However, when it comes to implementing the Association Agreement, things are getting worse. Although much of the legislation has come in line with European standards, the implementation of the Euro-law laws in the Republic of Moldova is quite bad, experts say.
“When it comes to implementation, we figured out that a lot of them were adopted purely just to tick a box in the Association Agreement. Only after that did we understand that these laws don’t work”, said Lilia Carasciuc, the Transparency International Moldova executive director.
Possible post-election coalitions
At the declarative level, all parties with chances to accede to the future Legislative exclude the possibility of creating coalitions between them.
However, finding consensus on several important initiatives (such as changing the electoral system) and the media lynching of Maia Sandu, leader of the opposition party Action and Solidarity in the presidential campaign, has prompted some analysts, as well as opponents, to affirm that Democrats and Socialists collaborate wonderfully when they have a common interest, a statement rejected by them. At the same time, the president, Igor Dodon, recently said that if the PSRM does not get the majority in the future Parliament, it will try to make a coalition with potential independent deputies and, if that fails, it will do its best to trigger new elections.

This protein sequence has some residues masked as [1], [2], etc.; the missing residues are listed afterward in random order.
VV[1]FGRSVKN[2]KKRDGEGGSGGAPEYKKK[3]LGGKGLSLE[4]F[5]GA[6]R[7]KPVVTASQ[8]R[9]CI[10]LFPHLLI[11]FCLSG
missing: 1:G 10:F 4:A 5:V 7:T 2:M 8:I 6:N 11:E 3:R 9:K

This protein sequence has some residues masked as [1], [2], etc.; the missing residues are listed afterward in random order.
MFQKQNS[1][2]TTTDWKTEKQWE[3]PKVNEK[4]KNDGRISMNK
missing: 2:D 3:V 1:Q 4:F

From a ‘successful story’ to ‘trapped in oligarchic interests’
Formally, the Moldovan authorities implemented the Association Agreement with the European Union. Although having had some achievements in various sectors, the Republic of Moldova is in a democratic decline. The assertion comes from the EU Ambassador to Moldova, Peter Michalko, and was made at the end of October this year. The statement comes after a series of controversial actions by the Moldovan government, which eventually led to the suspension of the 100 million euro financial assistance for Moldova.